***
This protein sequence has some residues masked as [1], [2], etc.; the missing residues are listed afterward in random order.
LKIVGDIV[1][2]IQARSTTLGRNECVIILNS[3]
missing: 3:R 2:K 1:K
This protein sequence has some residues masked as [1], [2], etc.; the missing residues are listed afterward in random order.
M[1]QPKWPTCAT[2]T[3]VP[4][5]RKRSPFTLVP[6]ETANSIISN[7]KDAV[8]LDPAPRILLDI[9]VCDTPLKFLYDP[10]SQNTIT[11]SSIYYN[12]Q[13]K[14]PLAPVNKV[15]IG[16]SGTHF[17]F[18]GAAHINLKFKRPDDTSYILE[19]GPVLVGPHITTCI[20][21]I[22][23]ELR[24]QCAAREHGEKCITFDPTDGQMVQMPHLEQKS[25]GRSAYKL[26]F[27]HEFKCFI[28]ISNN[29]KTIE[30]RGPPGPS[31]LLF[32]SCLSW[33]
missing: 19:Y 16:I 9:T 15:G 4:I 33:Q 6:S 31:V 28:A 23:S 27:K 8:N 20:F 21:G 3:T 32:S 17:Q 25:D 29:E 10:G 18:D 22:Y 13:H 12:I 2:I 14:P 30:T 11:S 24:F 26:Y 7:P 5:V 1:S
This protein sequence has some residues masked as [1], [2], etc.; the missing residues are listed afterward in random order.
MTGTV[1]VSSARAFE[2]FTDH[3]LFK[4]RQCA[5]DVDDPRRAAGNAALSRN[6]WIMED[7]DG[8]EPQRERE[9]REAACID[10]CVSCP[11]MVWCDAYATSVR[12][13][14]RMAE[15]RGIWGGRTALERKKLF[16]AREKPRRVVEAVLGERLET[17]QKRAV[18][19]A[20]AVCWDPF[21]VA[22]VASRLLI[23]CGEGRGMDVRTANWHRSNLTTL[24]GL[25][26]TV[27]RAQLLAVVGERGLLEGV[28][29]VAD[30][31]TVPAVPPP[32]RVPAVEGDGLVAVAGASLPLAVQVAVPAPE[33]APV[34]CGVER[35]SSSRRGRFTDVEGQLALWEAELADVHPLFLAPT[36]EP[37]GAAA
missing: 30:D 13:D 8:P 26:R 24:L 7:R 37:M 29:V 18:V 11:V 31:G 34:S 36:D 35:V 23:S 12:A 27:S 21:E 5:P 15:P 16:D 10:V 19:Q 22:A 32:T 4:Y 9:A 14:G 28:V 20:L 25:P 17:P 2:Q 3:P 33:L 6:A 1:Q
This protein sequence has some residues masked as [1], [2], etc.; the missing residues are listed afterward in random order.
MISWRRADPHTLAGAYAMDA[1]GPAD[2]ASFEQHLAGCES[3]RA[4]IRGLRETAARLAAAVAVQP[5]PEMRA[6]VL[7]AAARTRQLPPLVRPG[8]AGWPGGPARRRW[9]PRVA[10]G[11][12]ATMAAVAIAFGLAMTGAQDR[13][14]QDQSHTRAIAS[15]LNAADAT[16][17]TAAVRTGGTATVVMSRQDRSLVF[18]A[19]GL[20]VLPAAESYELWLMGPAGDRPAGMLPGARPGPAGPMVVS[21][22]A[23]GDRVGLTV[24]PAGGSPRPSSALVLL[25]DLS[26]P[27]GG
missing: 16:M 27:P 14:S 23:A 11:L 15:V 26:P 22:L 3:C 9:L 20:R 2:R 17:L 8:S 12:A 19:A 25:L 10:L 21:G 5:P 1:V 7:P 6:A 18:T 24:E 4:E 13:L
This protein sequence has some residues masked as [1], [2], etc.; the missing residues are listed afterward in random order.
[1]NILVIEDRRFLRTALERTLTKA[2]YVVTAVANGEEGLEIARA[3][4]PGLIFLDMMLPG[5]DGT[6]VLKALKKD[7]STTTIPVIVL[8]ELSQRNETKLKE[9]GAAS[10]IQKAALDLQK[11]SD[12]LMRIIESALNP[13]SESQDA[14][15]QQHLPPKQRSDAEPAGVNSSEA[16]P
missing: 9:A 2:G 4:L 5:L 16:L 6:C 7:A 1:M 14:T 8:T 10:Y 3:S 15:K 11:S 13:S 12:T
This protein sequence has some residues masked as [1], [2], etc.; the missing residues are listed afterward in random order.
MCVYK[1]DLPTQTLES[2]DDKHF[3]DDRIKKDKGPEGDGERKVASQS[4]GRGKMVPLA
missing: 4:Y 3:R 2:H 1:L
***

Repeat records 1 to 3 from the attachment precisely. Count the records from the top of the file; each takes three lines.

This protein sequence has some residues masked as [1], [2], etc.; the missing residues are listed afterward in random order.
LKIVGDIV[1][2]IQARSTTLGRNECVIILNS[3]
missing: 3:R 2:K 1:K
This protein sequence has some residues masked as [1], [2], etc.; the missing residues are listed afterward in random order.
M[1]QPKWPTCAT[2]T[3]VP[4][5]RKRSPFTLVP[6]ETANSIISN[7]KDAV[8]LDPAPRILLDI[9]VCDTPLKFLYDP[10]SQNTIT[11]SSIYYN[12]Q[13]K[14]PLAPVNKV[15]IG[16]SGTHF[17]F[18]GAAHINLKFKRPDDTSYILE[19]GPVLVGPHITTCI[20][21]I[22][23]ELR[24]QCAAREHGEKCITFDPTDGQMVQMPHLEQKS[25]GRSAYKL[26]F[27]HEFKCFI[28]ISNN[29]KTIE[30]RGPPGPS[31]LLF[32]SCLSW[33]
missing: 19:Y 16:I 9:T 15:G 4:I 33:Q 6:S 31:V 28:A 23:S 27:K 8:N 20:F 21:G 3:T 32:S 17:Q 25:D 29:E 10:G 18:D 22:Y 13:H 12:I 2:I 14:P 30:T 11:S 24:F 26:Y 7:P 5:V 1:S
This protein sequence has some residues masked as [1], [2], etc.; the missing residues are listed afterward in random order.
MTGTV[1]VSSARAFE[2]FTDH[3]LFK[4]RQCA[5]DVDDPRRAAGNAALSRN[6]WIMED[7]DG[8]EPQRERE[9]REAACID[10]CVSCP[11]MVWCDAYATSVR[12][13][14]RMAE[15]RGIWGGRTALERKKLF[16]AREKPRRVVEAVLGERLET[17]QKRAV[18][19]A[20]AVCWDPF[21]VA[22]VASRLLI[23]CGEGRGMDVRTANWHRSNLTTL[24]GL[25][26]TV[27]RAQLLAVVGERGLLEGV[28][29]VAD[30][31]TVPAVPPP[32]RVPAVEGDGLVAVAGASLPLAVQVAVPAPE[33]APV[34]CGVER[35]SSSRRGRFTDVEGQLALWEAELADVHPLFLAPT[36]EP[37]GAAA
missing: 30:D 13:D 8:P 26:R 24:L 7:R 37:M 29:V 18:V 11:V 31:G 34:S 36:D 35:V 23:S 12:A 27:S 21:E 5:P 15:P 16:D 10:V 19:Q 22:A 32:T 4:Y 9:A 14:G 28:V 20:L 25:P 17:P 2:Q 3:P 33:L 6:A 1:Q